In probability theory, especially as that field is used in statistics, a location-scale family is a family of univariate probability distributions parametrized by a location parameter and a non-negative scale parameter; if X is any random variable whose probability distribution belongs to such a family, then Y =d (a + bX) is another (where =d means "is equal in distribution to" — that is, "has the same distribution as"), and every distribution in the family is of that form. Moreover, if X is a zero-mean, unit-variance member of the family, then every member Y of the family can be written as Y =d (μY + σYX), where μY and σY are the mean and standard deviation of Y.
In other words, a class Ω of probability distributions is a location-scale family if whenever F is the cumulative distribution function of a member of Ω and a is any real number and b > 0, then G(x) = F(a + bx) is also the cumulative distribution function of a member of Ω.
In decision theory, if all alternative distributions available to a decision-maker are in the same location-scale family, then a two-moment decision model applies, and decision-making can be framed in terms of the means and the variances of the distributions.
In general, any random variable X is a member of a location-scale family with an infinite number of members; each of these members Y is distributed the same as a + bX for real numbers a and b > 0. However, the form of the distribution function for a + bX, and hence for Y, may differ from the form of the distribution function for X. Well-known families in which the functional form of the distribution is retained throughout the family include the following:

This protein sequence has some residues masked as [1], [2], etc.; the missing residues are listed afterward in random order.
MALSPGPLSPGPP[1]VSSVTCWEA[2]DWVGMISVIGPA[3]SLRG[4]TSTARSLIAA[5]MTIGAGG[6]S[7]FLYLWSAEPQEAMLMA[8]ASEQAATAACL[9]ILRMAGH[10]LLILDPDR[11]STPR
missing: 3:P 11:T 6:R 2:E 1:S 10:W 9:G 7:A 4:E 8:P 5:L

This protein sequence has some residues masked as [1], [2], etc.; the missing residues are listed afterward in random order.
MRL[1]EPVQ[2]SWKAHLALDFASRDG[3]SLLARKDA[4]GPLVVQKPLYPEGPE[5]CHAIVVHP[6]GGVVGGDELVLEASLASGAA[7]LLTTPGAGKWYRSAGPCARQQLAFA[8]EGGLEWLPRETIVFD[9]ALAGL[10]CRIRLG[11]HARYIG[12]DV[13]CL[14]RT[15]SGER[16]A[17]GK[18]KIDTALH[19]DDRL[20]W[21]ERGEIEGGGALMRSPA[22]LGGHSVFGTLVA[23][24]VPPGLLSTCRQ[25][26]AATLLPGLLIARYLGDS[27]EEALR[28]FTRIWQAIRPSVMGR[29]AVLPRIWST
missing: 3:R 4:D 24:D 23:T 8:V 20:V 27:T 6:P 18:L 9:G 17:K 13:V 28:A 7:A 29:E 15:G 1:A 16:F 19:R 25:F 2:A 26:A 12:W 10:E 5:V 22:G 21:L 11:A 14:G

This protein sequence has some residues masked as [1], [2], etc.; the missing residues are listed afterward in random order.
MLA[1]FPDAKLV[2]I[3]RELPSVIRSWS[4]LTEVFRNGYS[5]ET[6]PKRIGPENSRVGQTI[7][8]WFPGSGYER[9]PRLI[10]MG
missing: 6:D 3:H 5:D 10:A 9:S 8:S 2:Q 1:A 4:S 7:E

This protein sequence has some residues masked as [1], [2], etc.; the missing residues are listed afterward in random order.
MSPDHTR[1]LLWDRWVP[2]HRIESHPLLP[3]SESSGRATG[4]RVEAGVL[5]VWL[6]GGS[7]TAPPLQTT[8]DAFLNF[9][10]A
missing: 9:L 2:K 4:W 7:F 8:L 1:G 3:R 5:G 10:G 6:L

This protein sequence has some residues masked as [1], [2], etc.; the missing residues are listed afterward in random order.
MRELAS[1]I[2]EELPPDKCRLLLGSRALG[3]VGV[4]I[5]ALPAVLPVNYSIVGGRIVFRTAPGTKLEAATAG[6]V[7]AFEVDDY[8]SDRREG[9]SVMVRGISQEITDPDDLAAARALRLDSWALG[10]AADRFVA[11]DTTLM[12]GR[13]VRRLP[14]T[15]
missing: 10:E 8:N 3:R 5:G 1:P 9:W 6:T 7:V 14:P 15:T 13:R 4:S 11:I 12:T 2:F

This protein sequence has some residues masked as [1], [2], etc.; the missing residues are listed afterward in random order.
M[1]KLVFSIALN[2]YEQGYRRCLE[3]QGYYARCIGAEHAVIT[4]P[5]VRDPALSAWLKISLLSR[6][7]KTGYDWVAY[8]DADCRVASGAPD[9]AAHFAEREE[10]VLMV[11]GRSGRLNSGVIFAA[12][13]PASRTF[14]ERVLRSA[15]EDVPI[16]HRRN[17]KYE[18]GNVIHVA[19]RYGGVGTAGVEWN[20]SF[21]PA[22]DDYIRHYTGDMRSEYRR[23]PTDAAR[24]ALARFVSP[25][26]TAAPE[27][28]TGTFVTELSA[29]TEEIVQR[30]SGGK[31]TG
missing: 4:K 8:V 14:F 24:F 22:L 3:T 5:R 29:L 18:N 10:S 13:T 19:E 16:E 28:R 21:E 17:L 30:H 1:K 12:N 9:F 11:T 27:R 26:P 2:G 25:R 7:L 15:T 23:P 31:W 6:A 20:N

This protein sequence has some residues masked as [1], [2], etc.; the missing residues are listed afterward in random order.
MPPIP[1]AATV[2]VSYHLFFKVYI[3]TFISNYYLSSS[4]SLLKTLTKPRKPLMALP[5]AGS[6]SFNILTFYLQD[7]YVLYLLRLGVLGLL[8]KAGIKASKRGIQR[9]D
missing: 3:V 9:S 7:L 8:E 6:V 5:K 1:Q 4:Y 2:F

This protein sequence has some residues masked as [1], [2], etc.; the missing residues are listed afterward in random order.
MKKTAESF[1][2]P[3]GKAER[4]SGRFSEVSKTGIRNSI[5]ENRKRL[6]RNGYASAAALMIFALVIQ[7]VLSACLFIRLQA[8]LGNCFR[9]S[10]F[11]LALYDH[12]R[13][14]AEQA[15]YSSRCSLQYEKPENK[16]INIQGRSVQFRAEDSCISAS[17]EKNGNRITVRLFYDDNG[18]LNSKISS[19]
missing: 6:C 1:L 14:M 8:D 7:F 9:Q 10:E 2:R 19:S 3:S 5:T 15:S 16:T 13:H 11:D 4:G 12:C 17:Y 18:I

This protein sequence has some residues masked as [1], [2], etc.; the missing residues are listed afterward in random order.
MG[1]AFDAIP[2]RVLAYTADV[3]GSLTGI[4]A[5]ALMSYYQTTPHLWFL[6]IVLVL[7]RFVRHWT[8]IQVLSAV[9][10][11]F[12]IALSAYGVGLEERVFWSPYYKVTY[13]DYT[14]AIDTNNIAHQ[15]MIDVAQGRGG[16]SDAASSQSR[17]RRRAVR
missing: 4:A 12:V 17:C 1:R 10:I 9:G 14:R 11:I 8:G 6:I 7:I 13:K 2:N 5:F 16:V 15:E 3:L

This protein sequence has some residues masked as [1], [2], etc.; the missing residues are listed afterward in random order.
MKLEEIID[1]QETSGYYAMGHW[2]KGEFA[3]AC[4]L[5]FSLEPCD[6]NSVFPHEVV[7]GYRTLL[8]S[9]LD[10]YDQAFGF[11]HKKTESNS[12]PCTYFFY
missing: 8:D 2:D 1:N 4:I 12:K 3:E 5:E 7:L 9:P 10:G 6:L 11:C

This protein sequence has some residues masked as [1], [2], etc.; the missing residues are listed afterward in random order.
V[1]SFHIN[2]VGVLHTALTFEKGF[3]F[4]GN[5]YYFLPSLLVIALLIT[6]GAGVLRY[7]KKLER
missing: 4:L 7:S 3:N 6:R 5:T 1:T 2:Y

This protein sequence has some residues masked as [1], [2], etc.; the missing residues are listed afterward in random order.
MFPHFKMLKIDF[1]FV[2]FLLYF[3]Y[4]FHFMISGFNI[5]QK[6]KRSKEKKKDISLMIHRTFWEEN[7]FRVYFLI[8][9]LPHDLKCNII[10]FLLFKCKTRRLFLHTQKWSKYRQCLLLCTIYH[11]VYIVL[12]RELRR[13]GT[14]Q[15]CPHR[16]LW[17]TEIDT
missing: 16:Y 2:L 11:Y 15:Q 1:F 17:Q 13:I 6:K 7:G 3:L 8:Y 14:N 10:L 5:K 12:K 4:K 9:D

- Normal distribution
- Elliptical distribution
- Cauchy distribution
- Uniform distribution (continuous)
- Uniform distribution (discrete)
- Logistic distribution
- Laplace distribution
- Student's t-distribution
- Generalized extreme value distribution
Converting a single distribution to a location-scale family 
The following shows how to implement a location-scale family in a statistical package or programming environment where only functions for the "standard" version of a distribution are available. It is designed for R but should generalize to any language and library.
The example here is of the Student's t-distribution, which is normally provided in R only in its standard form, with a single degrees of freedom parameter
df. The versions below with
_ls appended show how to generalize this to encompass an arbitrary location parameter
mu and scale parameter
|Probability density function (PDF):||
|Cumulative distribution function (CDF):||
|Quantile function (inverse CDF):||
|Generate a random variate:||
Note that the generalized functions do not have standard deviation
sigma since the standard t distribution does not have standard deviation 1.
- Meyer, Jack. "Two-moment decision models and expected utility maximization," American Economic Review 77, June 1987, 421–430.
- Mayshar, J., "A note on Feldstein's criticism of mean-variance analysis," Review of Economic Studies 45, 1978, 197–199.
- Sinn, H.-W., Economic Decisions under Uncertainty, second English edition, 1983, North-Holland.